You can moisten the cloth very slightly with water. It shouldn’t be dripping, so if it is, wring it out. Apple warns on its website against using any other kind of household cleaner, as those could damage the iPad. iPads have what is called oleophobic coating on the screens. This is an oil-resistant substance. It will wear away with time, but it’s going to last longer if you don’t ever use any abrasives, solvents, ammonia, window cleaners, aerosol cleaners, etc. on it.
Unplug your iPad from your computer, wall outlet, or anything else as you get ready to clean it. Power it down as well. Wipe the screen down gently with the cloth using small circular motions, and you should be all set. You can press a little harder for stubborn fingerprints or other stains, but don’t ever get too rough with the device.
A Word About Compressed Air Canisters
For some other parts of the iPad, you might be tempted to use a compressed air canister. These seem as though they might be particularly useful for parts of the tablet like the speaker or the charging port. Indeed, some Apple device users have reported positive outcomes when they use them.
However, Apple warns against it, and we concur. There are delicate internal components in the ports and speakers of your iPad, and compressed air can shoot out at a high velocity, even if that wasn’t necessarily your intention. Like household cleaners, it’s best not to use it on an iPad, especially when there are alternatives that are a lot safer.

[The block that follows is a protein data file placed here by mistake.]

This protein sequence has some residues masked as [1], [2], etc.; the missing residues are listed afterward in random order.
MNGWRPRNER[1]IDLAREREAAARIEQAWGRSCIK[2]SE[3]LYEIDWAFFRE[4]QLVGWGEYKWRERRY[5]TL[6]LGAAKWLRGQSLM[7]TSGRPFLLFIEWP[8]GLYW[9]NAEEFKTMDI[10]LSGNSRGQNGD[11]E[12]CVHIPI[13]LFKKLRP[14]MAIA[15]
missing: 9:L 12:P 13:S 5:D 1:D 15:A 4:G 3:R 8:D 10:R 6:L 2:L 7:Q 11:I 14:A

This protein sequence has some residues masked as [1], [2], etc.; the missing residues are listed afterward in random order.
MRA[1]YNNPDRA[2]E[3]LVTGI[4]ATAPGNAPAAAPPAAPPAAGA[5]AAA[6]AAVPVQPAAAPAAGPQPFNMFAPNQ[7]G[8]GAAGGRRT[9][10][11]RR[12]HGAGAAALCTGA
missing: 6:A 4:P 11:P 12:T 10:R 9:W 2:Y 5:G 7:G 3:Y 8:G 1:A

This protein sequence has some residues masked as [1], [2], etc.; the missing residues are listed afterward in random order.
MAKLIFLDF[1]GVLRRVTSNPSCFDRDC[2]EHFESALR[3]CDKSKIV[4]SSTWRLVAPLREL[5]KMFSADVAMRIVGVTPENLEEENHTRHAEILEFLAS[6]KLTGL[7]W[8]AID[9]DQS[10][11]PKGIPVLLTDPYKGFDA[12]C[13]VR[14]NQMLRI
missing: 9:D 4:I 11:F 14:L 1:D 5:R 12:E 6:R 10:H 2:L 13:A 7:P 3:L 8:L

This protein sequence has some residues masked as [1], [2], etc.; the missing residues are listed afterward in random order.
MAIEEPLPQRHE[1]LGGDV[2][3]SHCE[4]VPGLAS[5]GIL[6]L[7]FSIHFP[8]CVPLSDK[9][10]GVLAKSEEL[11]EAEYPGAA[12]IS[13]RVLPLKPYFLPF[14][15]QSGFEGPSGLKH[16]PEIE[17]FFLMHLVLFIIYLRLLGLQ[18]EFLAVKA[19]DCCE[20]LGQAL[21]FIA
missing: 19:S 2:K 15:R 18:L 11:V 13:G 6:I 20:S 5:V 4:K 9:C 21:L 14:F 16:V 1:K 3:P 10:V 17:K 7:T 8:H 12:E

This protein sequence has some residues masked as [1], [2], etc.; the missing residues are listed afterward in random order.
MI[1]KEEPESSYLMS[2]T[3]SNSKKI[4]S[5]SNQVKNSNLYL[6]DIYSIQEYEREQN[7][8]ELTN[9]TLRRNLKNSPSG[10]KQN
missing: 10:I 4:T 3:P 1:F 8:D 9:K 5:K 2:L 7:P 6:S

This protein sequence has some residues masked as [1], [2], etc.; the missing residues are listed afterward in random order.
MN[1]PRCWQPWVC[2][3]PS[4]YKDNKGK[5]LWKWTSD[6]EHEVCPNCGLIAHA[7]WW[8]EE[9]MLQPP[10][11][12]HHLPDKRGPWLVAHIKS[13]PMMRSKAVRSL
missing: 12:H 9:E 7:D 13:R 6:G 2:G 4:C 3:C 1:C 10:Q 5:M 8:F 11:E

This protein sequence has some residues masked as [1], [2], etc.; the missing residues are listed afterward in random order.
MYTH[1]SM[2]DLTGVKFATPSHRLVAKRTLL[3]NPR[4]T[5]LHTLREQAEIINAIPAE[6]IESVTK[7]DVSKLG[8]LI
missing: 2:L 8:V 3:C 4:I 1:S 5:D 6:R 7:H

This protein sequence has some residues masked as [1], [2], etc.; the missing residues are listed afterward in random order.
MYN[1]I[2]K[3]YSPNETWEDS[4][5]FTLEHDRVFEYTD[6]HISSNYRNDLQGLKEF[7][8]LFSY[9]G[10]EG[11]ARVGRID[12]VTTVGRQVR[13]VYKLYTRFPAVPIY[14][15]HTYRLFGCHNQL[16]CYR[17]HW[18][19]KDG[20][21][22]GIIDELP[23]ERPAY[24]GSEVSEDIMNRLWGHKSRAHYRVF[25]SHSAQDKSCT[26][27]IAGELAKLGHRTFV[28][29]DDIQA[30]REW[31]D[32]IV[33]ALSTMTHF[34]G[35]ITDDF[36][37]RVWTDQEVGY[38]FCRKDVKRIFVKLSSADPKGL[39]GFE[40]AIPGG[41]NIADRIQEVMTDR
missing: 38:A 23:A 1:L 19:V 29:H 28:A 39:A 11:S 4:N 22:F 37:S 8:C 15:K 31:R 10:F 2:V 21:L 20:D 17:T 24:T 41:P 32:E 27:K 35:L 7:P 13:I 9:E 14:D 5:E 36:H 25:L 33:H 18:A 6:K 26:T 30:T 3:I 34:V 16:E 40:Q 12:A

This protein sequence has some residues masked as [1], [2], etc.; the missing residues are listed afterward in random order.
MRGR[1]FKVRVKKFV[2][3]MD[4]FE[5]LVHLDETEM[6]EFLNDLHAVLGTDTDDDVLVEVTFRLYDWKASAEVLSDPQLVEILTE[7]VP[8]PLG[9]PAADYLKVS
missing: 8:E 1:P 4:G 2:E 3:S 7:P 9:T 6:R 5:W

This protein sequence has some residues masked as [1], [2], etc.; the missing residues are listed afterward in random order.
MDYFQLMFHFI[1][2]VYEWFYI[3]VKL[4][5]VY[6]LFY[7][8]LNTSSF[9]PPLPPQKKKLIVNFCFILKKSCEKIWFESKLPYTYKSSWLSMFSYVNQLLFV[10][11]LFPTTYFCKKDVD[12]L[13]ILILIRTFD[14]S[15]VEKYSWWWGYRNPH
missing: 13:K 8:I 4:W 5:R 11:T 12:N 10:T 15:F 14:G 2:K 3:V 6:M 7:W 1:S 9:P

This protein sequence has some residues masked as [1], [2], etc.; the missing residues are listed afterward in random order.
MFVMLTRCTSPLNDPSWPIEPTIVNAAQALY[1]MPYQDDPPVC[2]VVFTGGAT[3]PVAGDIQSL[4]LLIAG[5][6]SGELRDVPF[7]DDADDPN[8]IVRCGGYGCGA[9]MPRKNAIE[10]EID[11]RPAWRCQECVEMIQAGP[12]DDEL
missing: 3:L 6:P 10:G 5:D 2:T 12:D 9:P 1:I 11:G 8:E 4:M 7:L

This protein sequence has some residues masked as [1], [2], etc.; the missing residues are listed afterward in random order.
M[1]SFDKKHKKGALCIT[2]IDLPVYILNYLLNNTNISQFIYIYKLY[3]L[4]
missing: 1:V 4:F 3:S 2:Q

If you use compressed air on your iPad, and you damage it, then you’ll probably be stuck paying for the repairs. That can get costly, even if you have insurance for the device. If you read the fine print, you’ll see that compressed air and unapproved cleaners or solvents are likely going to be against your policy.
How to Clean Your iPad’s Charging Port
Your charging port is another area of your iPad where dust, dirt, food particles, and other debris can easily accumulate. It needs to be clear of these sorts of contaminants, or else your tablet might not be able to effectively connect with the charger and power up as it should.
An implement like a wooden toothpick is going to be your best bet for this part of the iPad. Make sure that you use wood rather than a metal or plastic toothpick, as this variety is much less likely to cause any damage.